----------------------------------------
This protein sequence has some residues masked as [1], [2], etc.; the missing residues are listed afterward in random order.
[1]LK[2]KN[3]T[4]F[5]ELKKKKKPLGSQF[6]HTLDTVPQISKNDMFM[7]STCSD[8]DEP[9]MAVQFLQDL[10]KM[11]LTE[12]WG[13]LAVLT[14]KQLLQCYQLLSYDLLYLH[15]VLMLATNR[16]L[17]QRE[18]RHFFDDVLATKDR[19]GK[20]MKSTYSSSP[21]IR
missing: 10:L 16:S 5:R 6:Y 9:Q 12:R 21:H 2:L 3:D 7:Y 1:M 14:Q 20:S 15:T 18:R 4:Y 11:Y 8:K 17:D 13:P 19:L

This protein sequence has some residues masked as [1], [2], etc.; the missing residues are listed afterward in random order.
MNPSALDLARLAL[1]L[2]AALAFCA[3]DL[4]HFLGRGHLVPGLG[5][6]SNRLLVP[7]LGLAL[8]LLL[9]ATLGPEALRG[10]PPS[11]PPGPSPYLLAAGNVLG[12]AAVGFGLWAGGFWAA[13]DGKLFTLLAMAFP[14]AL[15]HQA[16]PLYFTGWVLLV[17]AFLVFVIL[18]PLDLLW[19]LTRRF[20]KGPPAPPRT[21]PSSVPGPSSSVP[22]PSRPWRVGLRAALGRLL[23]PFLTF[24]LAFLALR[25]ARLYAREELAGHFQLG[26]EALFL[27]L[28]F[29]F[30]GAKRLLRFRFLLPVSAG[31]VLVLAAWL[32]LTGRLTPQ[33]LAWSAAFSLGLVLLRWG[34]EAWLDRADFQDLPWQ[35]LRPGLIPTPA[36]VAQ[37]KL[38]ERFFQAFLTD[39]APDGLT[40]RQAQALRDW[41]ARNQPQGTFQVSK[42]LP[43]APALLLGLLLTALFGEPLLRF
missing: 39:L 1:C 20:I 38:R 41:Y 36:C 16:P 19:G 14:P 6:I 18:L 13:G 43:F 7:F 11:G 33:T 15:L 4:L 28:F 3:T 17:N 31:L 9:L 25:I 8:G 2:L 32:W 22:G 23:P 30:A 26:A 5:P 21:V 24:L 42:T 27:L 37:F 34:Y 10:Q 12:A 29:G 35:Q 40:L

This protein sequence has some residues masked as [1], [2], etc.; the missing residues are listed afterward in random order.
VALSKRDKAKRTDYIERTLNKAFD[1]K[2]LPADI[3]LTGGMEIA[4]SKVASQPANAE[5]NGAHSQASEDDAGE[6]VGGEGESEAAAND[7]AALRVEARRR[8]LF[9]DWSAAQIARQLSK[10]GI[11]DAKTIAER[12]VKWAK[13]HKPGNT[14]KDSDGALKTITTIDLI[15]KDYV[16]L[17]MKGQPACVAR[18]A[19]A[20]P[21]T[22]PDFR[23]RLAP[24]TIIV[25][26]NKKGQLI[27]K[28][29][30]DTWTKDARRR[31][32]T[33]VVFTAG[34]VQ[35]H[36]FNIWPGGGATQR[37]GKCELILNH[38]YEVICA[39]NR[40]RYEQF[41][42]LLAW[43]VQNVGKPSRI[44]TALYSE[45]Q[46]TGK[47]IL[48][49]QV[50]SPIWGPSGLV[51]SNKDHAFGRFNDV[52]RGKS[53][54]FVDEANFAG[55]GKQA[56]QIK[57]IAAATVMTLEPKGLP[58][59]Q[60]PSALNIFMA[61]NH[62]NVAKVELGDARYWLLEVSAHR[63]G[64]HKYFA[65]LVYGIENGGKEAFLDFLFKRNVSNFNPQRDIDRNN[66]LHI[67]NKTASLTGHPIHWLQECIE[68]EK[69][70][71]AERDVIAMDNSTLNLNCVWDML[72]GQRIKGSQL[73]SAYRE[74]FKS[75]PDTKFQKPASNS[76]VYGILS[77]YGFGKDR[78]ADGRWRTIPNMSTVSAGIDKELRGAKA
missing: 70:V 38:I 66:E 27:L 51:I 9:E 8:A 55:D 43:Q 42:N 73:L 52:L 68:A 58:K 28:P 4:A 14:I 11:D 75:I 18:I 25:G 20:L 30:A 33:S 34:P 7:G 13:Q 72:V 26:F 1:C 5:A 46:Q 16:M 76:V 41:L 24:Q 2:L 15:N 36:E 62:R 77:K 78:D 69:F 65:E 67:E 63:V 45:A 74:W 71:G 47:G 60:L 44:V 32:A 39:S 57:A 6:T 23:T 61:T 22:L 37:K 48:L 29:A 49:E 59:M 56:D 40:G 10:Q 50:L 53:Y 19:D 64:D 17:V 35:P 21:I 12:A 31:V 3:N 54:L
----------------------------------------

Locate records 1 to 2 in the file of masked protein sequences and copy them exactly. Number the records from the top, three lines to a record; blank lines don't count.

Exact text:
This protein sequence has some residues masked as [1], [2], etc.; the missing residues are listed afterward in random order.
[1]LK[2]KN[3]T[4]F[5]ELKKKKKPLGSQF[6]HTLDTVPQISKNDMFM[7]STCSD[8]DEP[9]MAVQFLQDL[10]KM[11]LTE[12]WG[13]LAVLT[14]KQLLQCYQLLSYDLLYLH[15]VLMLATNR[16]L[17]QRE[18]RHFFDDVLATKDR[19]GK[20]MKSTYSSSP[21]IR
missing: 10:L 16:S 5:R 6:Y 9:Q 12:R 21:H 2:L 3:D 7:Y 1:M 14:Q 20:S 15:T 18:R 4:Y 11:Y 8:K 17:D 13:P 19:L

This protein sequence has some residues masked as [1], [2], etc.; the missing residues are listed afterward in random order.
MNPSALDLARLAL[1]L[2]AALAFCA[3]DL[4]HFLGRGHLVPGLG[5][6]SNRLLVP[7]LGLAL[8]LLL[9]ATLGPEALRG[10]PPS[11]PPGPSPYLLAAGNVLG[12]AAVGFGLWAGGFWAA[13]DGKLFTLLAMAFP[14]AL[15]HQA[16]PLYFTGWVLLV[17]AFLVFVIL[18]PLDLLW[19]LTRRF[20]KGPPAPPRT[21]PSSVPGPSSSVP[22]PSRPWRVGLRAALGRLL[23]PFLTF[24]LAFLALR[25]ARLYAREELAGHFQLG[26]EALFL[27]L[28]F[29]F[30]GAKRLLRFRFLLPVSAG[31]VLVLAAWL[32]LTGRLTPQ[33]LAWSAAFSLGLVLLRWG[34]EAWLDRADFQDLPWQ[35]LRPGLIPTPA[36]VAQ[37]KL[38]ERFFQAFLTD[39]APDGLT[40]RQAQALRDW[41]ARNQPQGTFQVSK[42]LP[43]APALLLGLLLTALFGEPLLRF
missing: 39:L 1:C 20:I 38:R 41:Y 36:C 16:P 19:G 14:P 6:I 18:L 13:G 43:F 7:F 11:G 33:T 15:L 4:L 28:F 3:T 17:N 31:L 9:L 25:I 8:G 2:L 32:W 22:G 23:P 30:A 26:A 5:P 21:V 24:L 42:T 27:L 37:F 34:Y 10:Q 12:A 29:G 35:Q 40:L